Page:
Jason, I agree with your observations about trade associations and their attitude towards social media. It is something that needs addressing. As I was trying to say in the blog that got me into trouble, associations can sometimes appear to be out of touch because they are publicly stating positions that don't usually reflect what everyone wants, only the majority. Social media makes it easy to say things publicly, too easy sometimes, and because you can't always get the tone across easily there is often the chance of things you say being misconstrued or misrepresented. I believe that's what happened to me. I didn't say what I've been accused of saying, yet I'm being criticised nevertheless. I hope to resolve that soon in private with the individual who has raised the complaint.

Emma, You have hit the nail on the head and your summary is certainly not over simplistic, just an astute observation.

Ian, Interesting question! I think the next few years will see significant change within the trade associations, not least of which in the way we / they interact with the social media sites and how this affects membership levels. Personally, I believe strong associations are necessary for our future strength in political negotiations - hugely important for the foreseeable future with all the changes imposed on us.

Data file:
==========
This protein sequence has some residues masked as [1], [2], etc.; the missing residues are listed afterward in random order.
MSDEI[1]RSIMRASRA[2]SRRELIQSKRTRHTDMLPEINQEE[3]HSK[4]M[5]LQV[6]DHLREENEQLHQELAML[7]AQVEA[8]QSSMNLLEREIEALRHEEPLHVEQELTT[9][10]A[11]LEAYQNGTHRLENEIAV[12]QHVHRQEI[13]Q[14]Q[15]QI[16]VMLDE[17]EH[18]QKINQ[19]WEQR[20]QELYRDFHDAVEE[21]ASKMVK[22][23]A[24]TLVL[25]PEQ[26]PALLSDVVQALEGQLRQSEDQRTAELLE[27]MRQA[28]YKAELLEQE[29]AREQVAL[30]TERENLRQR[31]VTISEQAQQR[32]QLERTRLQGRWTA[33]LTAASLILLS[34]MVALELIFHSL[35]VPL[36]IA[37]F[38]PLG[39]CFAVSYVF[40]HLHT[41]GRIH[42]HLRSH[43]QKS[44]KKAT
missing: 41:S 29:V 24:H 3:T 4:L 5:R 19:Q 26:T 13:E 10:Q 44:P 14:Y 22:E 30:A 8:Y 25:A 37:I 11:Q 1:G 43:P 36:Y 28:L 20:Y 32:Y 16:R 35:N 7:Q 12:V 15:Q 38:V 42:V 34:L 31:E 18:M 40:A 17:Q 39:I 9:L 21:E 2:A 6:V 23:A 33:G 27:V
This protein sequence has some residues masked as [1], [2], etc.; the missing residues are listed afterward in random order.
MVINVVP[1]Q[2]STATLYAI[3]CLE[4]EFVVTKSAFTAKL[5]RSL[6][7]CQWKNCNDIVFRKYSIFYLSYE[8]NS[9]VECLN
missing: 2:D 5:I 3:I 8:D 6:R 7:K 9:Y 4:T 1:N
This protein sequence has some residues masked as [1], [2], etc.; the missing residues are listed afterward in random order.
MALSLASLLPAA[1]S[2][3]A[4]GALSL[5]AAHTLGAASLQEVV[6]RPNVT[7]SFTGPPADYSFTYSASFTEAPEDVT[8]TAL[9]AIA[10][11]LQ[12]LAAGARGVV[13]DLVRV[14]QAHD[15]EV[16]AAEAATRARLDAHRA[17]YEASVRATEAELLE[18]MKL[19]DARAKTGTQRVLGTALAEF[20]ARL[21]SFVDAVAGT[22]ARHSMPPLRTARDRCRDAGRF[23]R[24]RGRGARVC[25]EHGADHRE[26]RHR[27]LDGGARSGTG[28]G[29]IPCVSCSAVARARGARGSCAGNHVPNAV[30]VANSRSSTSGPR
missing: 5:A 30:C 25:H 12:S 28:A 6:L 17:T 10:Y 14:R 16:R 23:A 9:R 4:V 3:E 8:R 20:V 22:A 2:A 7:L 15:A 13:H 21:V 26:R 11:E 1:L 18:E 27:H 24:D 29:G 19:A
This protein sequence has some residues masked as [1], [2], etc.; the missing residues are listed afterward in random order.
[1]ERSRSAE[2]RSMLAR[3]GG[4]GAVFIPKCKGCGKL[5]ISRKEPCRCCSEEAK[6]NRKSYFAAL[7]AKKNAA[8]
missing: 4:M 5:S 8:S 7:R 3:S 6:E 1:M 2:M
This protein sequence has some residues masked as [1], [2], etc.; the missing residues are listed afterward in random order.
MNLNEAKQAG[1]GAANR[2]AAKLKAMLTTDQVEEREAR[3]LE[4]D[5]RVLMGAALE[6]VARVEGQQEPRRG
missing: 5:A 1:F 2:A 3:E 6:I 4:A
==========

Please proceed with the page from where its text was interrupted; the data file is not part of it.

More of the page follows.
Thanks again to all for the support, public and private. Much appreciated.
By IAN PARKER
16 July 2013 10:14:27
Norman, are you saying that it is the trade association's PR people at fault here and that have failed to reach a mutual point of common sense and hence they present the trade associations as not representing the industry?
By Emma Burrows
16 July 2013 10:13:27
As Norman rightly states, trade associations represent their members and in there lies the problem. It is inevitable that there will be an occasion where one someone representing the interests of contractors have a different viewpoint to someone representing a manufacturer, for example. It is not criticism of either representative but it is a fact that they don't represent the industry as a whole.
This example may be over simplistic but you surely can take my point.